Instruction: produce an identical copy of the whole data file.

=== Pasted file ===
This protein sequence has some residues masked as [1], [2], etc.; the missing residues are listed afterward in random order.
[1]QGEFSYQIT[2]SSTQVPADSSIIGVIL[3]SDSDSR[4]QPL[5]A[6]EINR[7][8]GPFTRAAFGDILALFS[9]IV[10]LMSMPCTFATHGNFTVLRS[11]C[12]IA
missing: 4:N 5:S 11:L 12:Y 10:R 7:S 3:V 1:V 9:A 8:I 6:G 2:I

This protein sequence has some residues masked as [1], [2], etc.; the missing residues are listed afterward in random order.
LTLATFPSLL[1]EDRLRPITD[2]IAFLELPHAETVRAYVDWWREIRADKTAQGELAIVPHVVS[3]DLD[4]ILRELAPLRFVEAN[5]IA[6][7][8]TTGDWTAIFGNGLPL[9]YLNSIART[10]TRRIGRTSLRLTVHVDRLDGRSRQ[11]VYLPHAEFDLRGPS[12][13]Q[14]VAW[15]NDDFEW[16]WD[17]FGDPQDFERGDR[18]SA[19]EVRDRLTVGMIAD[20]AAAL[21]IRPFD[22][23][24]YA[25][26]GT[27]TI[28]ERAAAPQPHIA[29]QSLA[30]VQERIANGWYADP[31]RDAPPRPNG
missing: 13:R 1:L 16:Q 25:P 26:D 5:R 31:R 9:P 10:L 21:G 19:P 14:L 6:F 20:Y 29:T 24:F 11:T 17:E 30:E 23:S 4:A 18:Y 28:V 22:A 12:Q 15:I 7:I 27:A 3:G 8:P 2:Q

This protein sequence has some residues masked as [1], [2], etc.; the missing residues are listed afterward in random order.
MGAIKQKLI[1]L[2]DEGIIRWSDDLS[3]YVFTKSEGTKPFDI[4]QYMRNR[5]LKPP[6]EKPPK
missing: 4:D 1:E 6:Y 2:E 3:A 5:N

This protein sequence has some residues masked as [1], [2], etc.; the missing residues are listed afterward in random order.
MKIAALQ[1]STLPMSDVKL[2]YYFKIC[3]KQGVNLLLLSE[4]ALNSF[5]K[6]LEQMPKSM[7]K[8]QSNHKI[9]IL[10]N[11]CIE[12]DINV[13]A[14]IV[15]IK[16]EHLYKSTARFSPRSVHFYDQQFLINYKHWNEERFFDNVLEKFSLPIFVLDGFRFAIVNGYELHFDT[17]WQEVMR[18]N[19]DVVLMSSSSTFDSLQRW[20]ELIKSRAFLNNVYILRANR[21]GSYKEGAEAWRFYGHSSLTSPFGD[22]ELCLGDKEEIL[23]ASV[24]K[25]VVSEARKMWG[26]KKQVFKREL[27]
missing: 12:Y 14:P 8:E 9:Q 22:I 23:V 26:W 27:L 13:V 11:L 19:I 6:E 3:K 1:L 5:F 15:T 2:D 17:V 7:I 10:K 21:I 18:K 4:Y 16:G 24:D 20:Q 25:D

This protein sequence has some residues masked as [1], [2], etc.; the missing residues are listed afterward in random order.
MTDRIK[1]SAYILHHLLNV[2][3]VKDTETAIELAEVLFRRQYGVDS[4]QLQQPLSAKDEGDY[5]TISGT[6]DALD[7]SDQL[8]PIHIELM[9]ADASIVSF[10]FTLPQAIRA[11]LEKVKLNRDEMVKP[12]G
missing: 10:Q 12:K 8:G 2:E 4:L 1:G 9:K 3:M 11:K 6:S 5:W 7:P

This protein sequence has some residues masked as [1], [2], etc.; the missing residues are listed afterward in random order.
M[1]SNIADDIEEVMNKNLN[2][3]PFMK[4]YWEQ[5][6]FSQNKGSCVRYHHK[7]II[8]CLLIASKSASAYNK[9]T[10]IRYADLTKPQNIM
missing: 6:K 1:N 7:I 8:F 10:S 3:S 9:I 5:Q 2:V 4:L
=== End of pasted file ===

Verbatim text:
This protein sequence has some residues masked as [1], [2], etc.; the missing residues are listed afterward in random order.
[1]QGEFSYQIT[2]SSTQVPADSSIIGVIL[3]SDSDSR[4]QPL[5]A[6]EINR[7][8]GPFTRAAFGDILALFS[9]IV[10]LMSMPCTFATHGNFTVLRS[11]C[12]IA
missing: 4:N 5:S 11:L 12:Y 10:R 7:S 3:V 1:V 9:A 8:I 6:G 2:I

This protein sequence has some residues masked as [1], [2], etc.; the missing residues are listed afterward in random order.
LTLATFPSLL[1]EDRLRPITD[2]IAFLELPHAETVRAYVDWWREIRADKTAQGELAIVPHVVS[3]DLD[4]ILRELAPLRFVEAN[5]IA[6][7][8]TTGDWTAIFGNGLPL[9]YLNSIART[10]TRRIGRTSLRLTVHVDRLDGRSRQ[11]VYLPHAEFDLRGPS[12][13]Q[14]VAW[15]NDDFEW[16]WD[17]FGDPQDFERGDR[18]SA[19]EVRDRLTVGMIAD[20]AAAL[21]IRPFD[22][23][24]YA[25][26]GT[27]TI[28]ERAAAPQPHIA[29]QSLA[30]VQERIANGWYADP[31]RDAPPRPNG
missing: 13:R 1:L 16:Q 25:P 26:D 5:R 31:R 9:P 10:L 21:G 19:P 14:L 6:F 20:Y 29:T 24:F 11:T 17:E 30:E 23:S 4:A 18:Y 28:V 22:A 12:Q 15:I 7:I 27:A 3:G 8:P 2:Q

This protein sequence has some residues masked as [1], [2], etc.; the missing residues are listed afterward in random order.
MGAIKQKLI[1]L[2]DEGIIRWSDDLS[3]YVFTKSEGTKPFDI[4]QYMRNR[5]LKPP[6]EKPPK
missing: 4:D 1:E 6:Y 2:E 3:A 5:N

This protein sequence has some residues masked as [1], [2], etc.; the missing residues are listed afterward in random order.
MKIAALQ[1]STLPMSDVKL[2]YYFKIC[3]KQGVNLLLLSE[4]ALNSF[5]K[6]LEQMPKSM[7]K[8]QSNHKI[9]IL[10]N[11]CIE[12]DINV[13]A[14]IV[15]IK[16]EHLYKSTARFSPRSVHFYDQQFLINYKHWNEERFFDNVLEKFSLPIFVLDGFRFAIVNGYELHFDT[17]WQEVMR[18]N[19]DVVLMSSSSTFDSLQRW[20]ELIKSRAFLNNVYILRANR[21]GSYKEGAEAWRFYGHSSLTSPFGD[22]ELCLGDKEEIL[23]ASV[24]K[25]VVSEARKMWG[26]KKQVFKREL[27]
missing: 12:Y 14:P 8:E 9:Q 22:I 23:V 26:W 27:L 13:V 11:L 19:I 6:E 3:K 1:L 5:F 15:T 2:D 17:V 7:I 10:K 21:I 18:K 4:Y 16:G 24:D 20:Q 25:D

This protein sequence has some residues masked as [1], [2], etc.; the missing residues are listed afterward in random order.
MTDRIK[1]SAYILHHLLNV[2][3]VKDTETAIELAEVLFRRQYGVDS[4]QLQQPLSAKDEGDY[5]TISGT[6]DALD[7]SDQL[8]PIHIELM[9]ADASIVSF[10]FTLPQAIRA[11]LEKVKLNRDEMVKP[12]G
missing: 10:Q 12:K 8:G 2:E 4:L 1:G 9:K 3:M 11:K 6:S 5:W 7:P

This protein sequence has some residues masked as [1], [2], etc.; the missing residues are listed afterward in random order.
M[1]SNIADDIEEVMNKNLN[2][3]PFMK[4]YWEQ[5][6]FSQNKGSCVRYHHK[7]II[8]CLLIASKSASAYNK[9]T[10]IRYADLTKPQNIM
missing: 6:K 1:N 7:I 8:F 10:S 3:S 9:I 5:Q 2:V 4:L